3 metrics for thriving despite lower organic traffic

Google keeps more traffic in the search results instead of sending it to websites. By optimizing for these 3 metrics, you can still thrive.

Google’s annual Search On 2021 event had impressive new features that showcase technological advancements but also keep visitors searchers in the search results for longer. Some potentially even making it redundant for searchers to click through to websites, which is a big problem for businesses, webmasters, and SEOs.

One question I get a lot is what SEOs can do about the growing number of SERP Features that drain organic traffic. After all, organic traffic is still one of the most scalable and attractive traffic channels on the web but also one of the most difficult ones to crack. My answer is to optimize for three metrics.

Direct traffic - a proxy for a strong brand

Direct traffic can be a reflection of your brand strength. Users coming directly to your site either want to login to your app, have seen one of your ads (more about that in a bit) or heard of your product through word of mouth. The latter is a strong sign that your product provides a great, maybe outstanding experience and has Product-Market Fit. That’s exactly what you should capitalize on to drive more direct traffic!

In content moats, I write about creating content others can’t replicate paired with an outstanding experience. Hubspot has built a big body of marketing and sales content. Investopedia created a massive glossary with in-depth explanations. Nerdwallet deployed many helpful consumer tools with a great UX. That’s content that’s hard, though not impossible, to replicate and provides a good enough experience for users to seek those brands out specifically for certain topics. They become destinations.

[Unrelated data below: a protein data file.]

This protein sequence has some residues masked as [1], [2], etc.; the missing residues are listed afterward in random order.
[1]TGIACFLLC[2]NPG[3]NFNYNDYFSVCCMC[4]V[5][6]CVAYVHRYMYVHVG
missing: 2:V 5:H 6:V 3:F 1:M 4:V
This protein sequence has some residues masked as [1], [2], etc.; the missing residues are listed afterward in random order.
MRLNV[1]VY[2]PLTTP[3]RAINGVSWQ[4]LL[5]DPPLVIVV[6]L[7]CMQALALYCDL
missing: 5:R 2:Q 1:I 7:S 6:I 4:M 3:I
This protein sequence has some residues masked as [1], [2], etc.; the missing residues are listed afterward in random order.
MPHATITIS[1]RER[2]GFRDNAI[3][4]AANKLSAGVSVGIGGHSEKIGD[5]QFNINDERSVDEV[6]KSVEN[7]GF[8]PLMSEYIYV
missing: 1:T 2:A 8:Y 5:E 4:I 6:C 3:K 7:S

Ad campaigns impact direct traffic, too. The best way to figure out how sought-after your brand is without advertising is to run a full-on blackout period in either your core market and/or secondary markets.

Another way direct traffic can be inflated is if users go to your homepage to log in. A good way to circumvent this is to put your app login on a subdomain and subtract searches for “{product} login” keywords.

Lastly, keep in mind Google Analytics and other web analytics tools cluster unattributable traffic sources under “direct” as well, for example, referral traffic from Whatsapp or Slack.

Referral traffic - leveraging the web as a platform

Referral traffic is a good indicator of content quality because high-quality content earns more backlinks. In reversal, the traffic coming through a backlink is one of the best indicators of a high-quality link.

If the worst-case happened and Google completely deindexed your site, you would get traffic from referrals. It’s the optionality that makes it so powerful.

Similar to the Google search results, referral traffic comes with a certain user intent, which should not be confused with the user intent we speak about in SEO. However, given the context of referral traffic, users click on a link to learn more about something or maybe even buy a product. They don’t have to be persuaded by an ad but might already be in the market.